"As I said before, throughout the winter we were not able to have practices of any kind at school. This year the winter months were very different for many reasons. Part of this was the absence of a wrestling season. There is a lot more that goes into wrestling than just the practices. This winter without the season for example, it was very strange to not have to cut weight at any point. I missed a lot without the wrestling season; the feeling of accomplishment after a practice or making weight, the time spent with my family, teammates, and coaches in gyms every Saturday. Again, I could go on and on about the things that I missed.

"Even though I have been disappointed without having a wrestling season, I have been able to spend much more time with my family. We used to have wrestling meets or tournaments every Saturday, but this year we have been able to try new things and get outside more. I am excited to have the opportunity to play softball this year after losing the season last year. After graduation I plan to attend college to pursue a biology degree, but right now I am still waiting to hear back from some colleges in order to make my final decision."

Gavin Readiner, Medomak Valley, senior

"I'm very disappointed that some way to make it happen couldn't be figured out. The teammates I have spoken to are also very disappointed. As seniors, for most of us it was going to be our last wrestling season.

"There was talk of having practices or weight lifting, but neither ever happened. I feel there was little to no effort into trying to give us some sort of a season.

"I do track and am looking forward to that. I am attending Washington County Community College to obtain my conservation law degree in hopes of becoming a game warden."

Alexia Hopkins, Belfast, junior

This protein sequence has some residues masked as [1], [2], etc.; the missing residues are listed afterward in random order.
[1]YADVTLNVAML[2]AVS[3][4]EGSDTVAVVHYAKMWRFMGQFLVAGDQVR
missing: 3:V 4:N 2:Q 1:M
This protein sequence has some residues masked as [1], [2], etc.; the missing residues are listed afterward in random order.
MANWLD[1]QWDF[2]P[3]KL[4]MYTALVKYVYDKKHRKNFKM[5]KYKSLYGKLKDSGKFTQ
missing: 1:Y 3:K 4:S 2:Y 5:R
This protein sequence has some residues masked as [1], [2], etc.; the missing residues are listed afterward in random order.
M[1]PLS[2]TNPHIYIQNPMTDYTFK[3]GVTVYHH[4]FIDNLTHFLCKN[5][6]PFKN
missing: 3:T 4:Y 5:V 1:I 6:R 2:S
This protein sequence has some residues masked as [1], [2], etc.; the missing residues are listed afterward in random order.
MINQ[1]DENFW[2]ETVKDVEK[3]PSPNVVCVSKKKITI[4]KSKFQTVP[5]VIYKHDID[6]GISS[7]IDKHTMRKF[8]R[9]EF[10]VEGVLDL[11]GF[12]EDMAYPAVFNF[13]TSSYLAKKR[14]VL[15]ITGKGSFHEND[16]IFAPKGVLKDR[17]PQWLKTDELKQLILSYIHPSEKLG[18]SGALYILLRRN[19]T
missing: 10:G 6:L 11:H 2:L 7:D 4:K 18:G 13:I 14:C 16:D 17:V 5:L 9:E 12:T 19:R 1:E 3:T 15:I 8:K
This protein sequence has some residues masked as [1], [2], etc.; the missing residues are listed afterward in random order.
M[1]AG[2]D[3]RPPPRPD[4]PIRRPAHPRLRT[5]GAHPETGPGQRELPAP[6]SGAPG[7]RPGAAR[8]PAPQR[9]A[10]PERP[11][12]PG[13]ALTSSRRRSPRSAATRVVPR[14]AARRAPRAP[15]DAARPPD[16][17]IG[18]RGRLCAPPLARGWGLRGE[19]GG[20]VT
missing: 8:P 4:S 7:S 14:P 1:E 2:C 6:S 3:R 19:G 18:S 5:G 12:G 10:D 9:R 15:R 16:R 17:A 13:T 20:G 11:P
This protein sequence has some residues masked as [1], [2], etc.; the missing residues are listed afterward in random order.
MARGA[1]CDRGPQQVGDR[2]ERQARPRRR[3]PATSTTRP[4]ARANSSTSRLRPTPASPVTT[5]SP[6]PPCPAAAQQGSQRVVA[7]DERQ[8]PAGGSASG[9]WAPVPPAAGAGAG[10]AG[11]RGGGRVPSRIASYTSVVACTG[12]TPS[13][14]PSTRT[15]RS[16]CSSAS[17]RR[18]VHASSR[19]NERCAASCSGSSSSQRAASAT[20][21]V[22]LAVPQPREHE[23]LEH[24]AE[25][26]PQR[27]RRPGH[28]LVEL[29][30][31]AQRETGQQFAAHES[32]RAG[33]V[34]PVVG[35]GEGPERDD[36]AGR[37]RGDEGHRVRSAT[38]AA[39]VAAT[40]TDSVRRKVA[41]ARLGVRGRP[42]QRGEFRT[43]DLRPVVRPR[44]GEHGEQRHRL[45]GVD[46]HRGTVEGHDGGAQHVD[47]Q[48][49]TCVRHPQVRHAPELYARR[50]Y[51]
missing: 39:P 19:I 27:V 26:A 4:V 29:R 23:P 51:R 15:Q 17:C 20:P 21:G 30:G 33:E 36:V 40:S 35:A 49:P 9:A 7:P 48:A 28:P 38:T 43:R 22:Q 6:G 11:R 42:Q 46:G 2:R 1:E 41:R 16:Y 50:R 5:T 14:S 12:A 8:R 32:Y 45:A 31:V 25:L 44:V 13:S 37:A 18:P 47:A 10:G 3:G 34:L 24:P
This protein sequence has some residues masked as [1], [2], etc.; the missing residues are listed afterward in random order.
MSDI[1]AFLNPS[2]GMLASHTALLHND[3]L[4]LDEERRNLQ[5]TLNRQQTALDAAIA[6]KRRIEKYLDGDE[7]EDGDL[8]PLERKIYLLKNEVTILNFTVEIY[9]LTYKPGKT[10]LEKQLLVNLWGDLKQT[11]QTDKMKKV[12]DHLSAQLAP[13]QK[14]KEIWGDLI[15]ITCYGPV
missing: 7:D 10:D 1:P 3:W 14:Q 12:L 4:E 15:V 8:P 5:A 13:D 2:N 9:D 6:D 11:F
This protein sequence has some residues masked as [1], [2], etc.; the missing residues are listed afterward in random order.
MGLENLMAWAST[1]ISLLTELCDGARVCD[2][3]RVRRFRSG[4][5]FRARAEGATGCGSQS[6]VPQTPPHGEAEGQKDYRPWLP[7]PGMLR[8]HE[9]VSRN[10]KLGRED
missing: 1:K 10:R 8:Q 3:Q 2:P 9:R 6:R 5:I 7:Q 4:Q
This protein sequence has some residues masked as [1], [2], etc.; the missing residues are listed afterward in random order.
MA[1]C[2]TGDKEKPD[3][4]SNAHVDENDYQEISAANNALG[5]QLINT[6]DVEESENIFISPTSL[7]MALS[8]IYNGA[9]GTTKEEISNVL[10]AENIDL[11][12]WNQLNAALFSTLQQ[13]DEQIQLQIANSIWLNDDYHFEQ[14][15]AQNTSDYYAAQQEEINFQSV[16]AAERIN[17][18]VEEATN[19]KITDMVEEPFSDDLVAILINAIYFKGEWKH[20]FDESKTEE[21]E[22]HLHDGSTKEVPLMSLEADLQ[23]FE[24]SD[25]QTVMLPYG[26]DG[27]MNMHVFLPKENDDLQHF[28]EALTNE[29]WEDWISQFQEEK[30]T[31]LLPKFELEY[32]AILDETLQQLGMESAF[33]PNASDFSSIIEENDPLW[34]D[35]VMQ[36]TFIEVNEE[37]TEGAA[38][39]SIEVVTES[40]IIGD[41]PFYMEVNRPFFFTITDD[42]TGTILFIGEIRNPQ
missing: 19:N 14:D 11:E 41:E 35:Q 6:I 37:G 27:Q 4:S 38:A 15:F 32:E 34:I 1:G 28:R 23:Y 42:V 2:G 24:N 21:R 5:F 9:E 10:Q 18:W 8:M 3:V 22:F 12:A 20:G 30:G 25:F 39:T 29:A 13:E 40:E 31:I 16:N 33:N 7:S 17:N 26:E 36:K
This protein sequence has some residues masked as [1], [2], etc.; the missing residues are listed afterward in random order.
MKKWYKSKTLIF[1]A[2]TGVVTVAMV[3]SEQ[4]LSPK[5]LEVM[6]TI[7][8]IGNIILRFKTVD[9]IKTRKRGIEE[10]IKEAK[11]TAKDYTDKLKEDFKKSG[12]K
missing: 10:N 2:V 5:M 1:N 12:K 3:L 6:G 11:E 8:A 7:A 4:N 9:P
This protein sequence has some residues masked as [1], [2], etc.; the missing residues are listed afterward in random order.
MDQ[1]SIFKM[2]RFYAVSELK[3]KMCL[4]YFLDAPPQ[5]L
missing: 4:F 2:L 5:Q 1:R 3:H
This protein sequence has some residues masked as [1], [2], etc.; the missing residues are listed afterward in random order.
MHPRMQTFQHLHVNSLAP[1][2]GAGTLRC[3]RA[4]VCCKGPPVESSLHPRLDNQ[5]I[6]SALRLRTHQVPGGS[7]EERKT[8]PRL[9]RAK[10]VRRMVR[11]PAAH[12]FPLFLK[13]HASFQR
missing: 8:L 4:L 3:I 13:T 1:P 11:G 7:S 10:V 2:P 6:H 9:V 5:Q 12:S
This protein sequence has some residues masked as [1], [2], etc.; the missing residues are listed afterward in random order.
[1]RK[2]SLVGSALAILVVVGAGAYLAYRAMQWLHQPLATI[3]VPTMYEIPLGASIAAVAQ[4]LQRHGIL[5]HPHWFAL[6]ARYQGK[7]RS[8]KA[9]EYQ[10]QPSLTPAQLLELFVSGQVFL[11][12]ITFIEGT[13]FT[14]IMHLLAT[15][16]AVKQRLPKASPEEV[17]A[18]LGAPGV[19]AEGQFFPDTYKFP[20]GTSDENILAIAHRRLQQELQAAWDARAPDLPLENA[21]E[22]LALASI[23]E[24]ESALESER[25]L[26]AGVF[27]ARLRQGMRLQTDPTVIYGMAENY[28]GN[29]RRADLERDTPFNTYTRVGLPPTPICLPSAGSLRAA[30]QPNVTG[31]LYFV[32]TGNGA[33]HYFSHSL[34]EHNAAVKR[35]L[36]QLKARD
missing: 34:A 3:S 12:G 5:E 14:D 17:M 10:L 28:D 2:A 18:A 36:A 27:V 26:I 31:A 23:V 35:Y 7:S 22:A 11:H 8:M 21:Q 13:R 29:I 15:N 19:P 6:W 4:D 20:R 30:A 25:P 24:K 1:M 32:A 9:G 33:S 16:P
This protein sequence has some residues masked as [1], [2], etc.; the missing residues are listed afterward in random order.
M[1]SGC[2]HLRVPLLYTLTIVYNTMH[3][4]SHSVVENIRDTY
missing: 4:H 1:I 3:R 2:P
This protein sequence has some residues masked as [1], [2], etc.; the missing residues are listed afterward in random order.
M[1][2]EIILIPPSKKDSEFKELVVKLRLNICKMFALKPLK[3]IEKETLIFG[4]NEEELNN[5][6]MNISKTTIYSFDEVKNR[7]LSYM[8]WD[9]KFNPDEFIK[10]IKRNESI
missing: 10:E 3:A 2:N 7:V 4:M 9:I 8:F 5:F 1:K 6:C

"I think that it was very disappointing for everyone, parents, coaches and students after working hard before the start of wrestling. I follow a lot of wrestling and have friends out of state who were allowed to have a somewhat normal season. After considering this and other rules, I think they could have let go on some things and allowed us to have some sort of season. I think that this was not only disappointing to seniors, but was also unfair. Although it was hard to accept that there would be no season, I am very thankful for the people in the wrestling community who didn’t give up in order to attempt at giving us a season.

"Definitely hands down the waiting and waiting for answers about whether or not we would have a season. Many athletes, including myself, put in a lot of work, our seniors and even underclassmen had loads of potential this year. I think that the unknown and our season dangling in our face was an even bigger disappointment, especially when they decided to cancel the season entirely. The day I heard that they had officially canceled the season it didn't even seem like it was real, just because I think a lot of us thought that there was still hope for us. But I think that finally hearing that there would be nothing, hit us all like a freight train for sure. I also placed fourth at the girls state meet last season and I was ready to do that again, so hearing that I wouldn’t be able to do that was a huge letdown. I think other wrestlers are also in the same boat with not being able to achieve their goals for this season as well.

"All of the drills were designed to work on the wrestler as an individual, due to the fact that we had to stay distanced and couldn’t touch one another. First we started off normal with basic agilities, which included some cardio, tumbling and stretching to warm our bodies up. Then we would move right into drilling moves on our own and practicing the motion. I think the biggest tool was something we did referred to as 'shadow wrestling,' which is when you pretend you have an opponent facing you and that you are in a match. This gives wrestlers the opportunity to practice and drill moves at match like speed, but also allows them to see what it would look like in a match. We also used a lot of med balls, weights, bands and other exercise equipment to help us this year. Even though we couldn’t touch each other at all, I think that our coaches made this just as fun and was better for beginners because they were able to focus on their technique and get a better understanding of the sport.

"I’ve played softball for six years now and I will be playing again this year. I am so happy and relieved to hear that we are a go for having a season. Last year was really hard to lose a whole season and threw a lot of things off. But I’m glad that we have seemed to get that behind us and they have figured out a way to keep us safe, but on the field at the same time. After high school I plan on attending college and to study there for at least four years."

Courier Publications' sports staff can be reached by email at sports@villagesoup.com or by phone at 594-4401.